What I Learned at ng-conf: Write AngularJS with Migration in Mind

I recently attended ng-conf 2015, the second annual conference for all things AngularJS, in Salt Lake City. One theme prevalent throughout almost every presentation was the ongoing efforts to build Angular 2.0, and the major changes it will bring to the framework. With the first release of Angular 1.4 now available, this is a perfect time to think about migration. Doing this now will make your life easier once Angular 2.0 is released. Below are several ways you can write code in Angular 1.x today in a way that will be easier to migrate in the future.

Angular 1.4 (and the new router)

Now that Angular 1.4 has been released, consider updating to this latest version. Aside from keeping you up-to-date and diminishing the number of breaking changes you might have to fix, this will also allow you to use the new router.

The new router is comparable in features to UI-Router, and is a significant improvement over the old ngRouter. The major difference is that the new router was built with migration in mind. It will allow Angular 1.x modules and components to live alongside Angular 2 modules and components. You’ll be able to update your code incrementally, rather than changing your entire app all at once. If you do nothing else to prepare for Angular 2.0 migration, you should at least switch over to the new router.

ES6

One way to prepare for moving to Angular 2.0 is to write your current 1.x code in ES6. ECMAScript 6, as it is more formally known, includes numerous new features like modules, classes, arrow functions, new utility methods and more. You can take advantage of these features now, and use a transpiler (like Traceur or TypeScript 1.5) to compile ES6 code to ES5, to ensure compatibility with all browsers.

In their talk at ng-conf, “Angular 1 meets Angular 2,” Michał Gołębiowski and Andrew Joslin explained how to write services and directives using ES6 features.

Services

You can write services with the future in mind simply by creating an ES6 class to define the service, rather than a function.

For example, instead of:

You can instead write your service as a class, like so:

In this example, I’m using $q as a constructor, rather than creating a deferred object to hold the promise. Angular 1.3 has incorporated some of the ES6 promise constructor API, in particular the ability to do without a deferred object when resolving or rejecting a promise. As promises are a massive topic in and of themselves, I’ll just say that there is a lot more information on the topic that you should definitely check out.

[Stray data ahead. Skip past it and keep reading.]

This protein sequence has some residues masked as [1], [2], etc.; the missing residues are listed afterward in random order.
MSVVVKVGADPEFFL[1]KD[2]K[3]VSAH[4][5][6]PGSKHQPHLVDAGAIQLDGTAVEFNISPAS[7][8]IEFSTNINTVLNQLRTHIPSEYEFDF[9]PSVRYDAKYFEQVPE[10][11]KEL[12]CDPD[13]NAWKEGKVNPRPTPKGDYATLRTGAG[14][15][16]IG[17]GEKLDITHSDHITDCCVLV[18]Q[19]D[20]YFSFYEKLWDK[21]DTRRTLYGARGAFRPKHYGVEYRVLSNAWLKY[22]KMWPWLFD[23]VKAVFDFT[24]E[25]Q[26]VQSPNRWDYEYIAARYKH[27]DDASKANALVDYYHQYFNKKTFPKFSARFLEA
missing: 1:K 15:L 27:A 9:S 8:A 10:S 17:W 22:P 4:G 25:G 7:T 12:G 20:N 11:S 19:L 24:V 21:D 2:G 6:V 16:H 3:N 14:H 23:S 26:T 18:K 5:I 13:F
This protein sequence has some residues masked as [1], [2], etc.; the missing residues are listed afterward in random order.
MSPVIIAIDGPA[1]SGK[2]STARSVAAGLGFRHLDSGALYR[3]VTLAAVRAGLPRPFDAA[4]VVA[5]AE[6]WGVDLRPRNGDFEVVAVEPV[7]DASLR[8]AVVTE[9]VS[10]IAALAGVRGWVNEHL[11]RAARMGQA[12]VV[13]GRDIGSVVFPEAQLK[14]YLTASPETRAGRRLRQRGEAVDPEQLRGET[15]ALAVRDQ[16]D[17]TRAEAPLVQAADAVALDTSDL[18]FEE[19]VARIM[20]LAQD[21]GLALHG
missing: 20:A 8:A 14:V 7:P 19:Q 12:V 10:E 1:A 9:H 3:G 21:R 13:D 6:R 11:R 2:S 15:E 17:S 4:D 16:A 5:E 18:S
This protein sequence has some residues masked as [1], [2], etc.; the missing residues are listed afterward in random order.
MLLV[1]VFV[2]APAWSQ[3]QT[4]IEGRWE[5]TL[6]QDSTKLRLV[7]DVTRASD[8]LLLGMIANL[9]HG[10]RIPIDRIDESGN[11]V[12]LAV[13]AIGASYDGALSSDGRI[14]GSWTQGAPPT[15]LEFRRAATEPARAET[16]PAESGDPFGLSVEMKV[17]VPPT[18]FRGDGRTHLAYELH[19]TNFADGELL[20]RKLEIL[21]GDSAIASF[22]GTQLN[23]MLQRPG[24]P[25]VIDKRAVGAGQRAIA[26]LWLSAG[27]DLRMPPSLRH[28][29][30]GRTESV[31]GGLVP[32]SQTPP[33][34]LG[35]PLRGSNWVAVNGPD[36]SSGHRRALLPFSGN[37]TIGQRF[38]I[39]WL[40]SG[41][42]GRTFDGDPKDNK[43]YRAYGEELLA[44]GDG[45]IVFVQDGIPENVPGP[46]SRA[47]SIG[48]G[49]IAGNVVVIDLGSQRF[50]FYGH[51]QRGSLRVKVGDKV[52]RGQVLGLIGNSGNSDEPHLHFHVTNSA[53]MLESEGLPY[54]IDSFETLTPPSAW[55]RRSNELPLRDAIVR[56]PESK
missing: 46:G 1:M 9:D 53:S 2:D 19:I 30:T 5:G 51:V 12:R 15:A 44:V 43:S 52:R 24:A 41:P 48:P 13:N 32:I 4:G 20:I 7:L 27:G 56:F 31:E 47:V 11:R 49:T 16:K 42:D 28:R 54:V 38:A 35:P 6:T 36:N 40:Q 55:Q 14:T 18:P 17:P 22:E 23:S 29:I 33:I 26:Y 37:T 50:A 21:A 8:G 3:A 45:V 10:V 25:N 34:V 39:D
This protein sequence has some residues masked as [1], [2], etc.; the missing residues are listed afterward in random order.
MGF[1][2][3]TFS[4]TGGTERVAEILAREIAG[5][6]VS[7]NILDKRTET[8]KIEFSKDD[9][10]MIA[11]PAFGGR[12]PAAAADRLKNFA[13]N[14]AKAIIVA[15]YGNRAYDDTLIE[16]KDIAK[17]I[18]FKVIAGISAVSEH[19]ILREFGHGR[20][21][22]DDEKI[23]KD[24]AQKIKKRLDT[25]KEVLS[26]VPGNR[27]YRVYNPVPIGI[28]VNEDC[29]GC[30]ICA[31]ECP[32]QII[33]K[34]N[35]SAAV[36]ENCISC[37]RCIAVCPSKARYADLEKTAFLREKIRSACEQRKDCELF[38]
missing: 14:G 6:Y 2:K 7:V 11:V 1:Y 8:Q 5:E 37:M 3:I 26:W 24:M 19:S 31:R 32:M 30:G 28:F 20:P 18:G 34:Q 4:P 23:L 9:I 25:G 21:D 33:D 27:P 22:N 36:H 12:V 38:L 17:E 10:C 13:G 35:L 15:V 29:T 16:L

You may notice the ‘=>’ symbol in the above example as well; this arrow function, represented by the “fat arrow” as it’s lovingly called, is a new shorthand function syntax that will actually share the scope of its surrounding code; in other words, you can access a this reference from the immediately surrounding code. That way you don’t have to deal with specifying an additional self variable just to access it within the promise’s resolve function.

Directives

You can also write directives in a more future-minded way. First, you can remove almost all references to$scope. As of Angular 2, $scope will no longer exist, and the this keyword will be used instead. You can make that change now using the controllerAs syntax (and usingbindToController: {} rather than scope: {} for directives.

Instead of a directive like this, written in ES5:

The code can be rewritten like so:

In this example, I specified the controller for my directive, but then specified controllerAs; this will be the variable used to access the controller’s methods and variables from the template. And instead of referring to $scope in the controller, you can now use this.

Now, rather than adding variables to a$scope, you can specify them in a bindToController object, which makes all its properties and methods accessible in the controller and the template. You do still need to declare an empty scope, since the directive requires it, but this can easily be removed in Angular 2.

Best Practices

Finally, it’s worth mentioning that following best practices will always make your life easier, whether or not you’re preparing for a code migration. I won’t list all the best practices I can think of here, because (1) there’s no way I’ll list everything, and (2) John Papa does a much better job of it in his Angular Style Guide, as well as his talk at ng-conf last month. What I will say is that it is crucial to make sure your code is readable, understandable and organized. Something many developers can forget is that a large part of our job is about communication. If you can’t write code that is easy to locate, easy to read, DRY and encapsulated, it will be that much harder for you and future developers to maintain and improve your codebase.

Updating Angular and migrating to 2.0 is not going to be a painless task, but there are ways you can significantly decrease the time and effort required to do so. Incorporating ES6 features now, updating angular to the latest version, eliminating scope where you can and following best practices are all steps that you can take incrementally, when and where you can, to make your life tremendously easier in the future.

This article was originally published on EffectiveUI’s blog on April 20, 2015.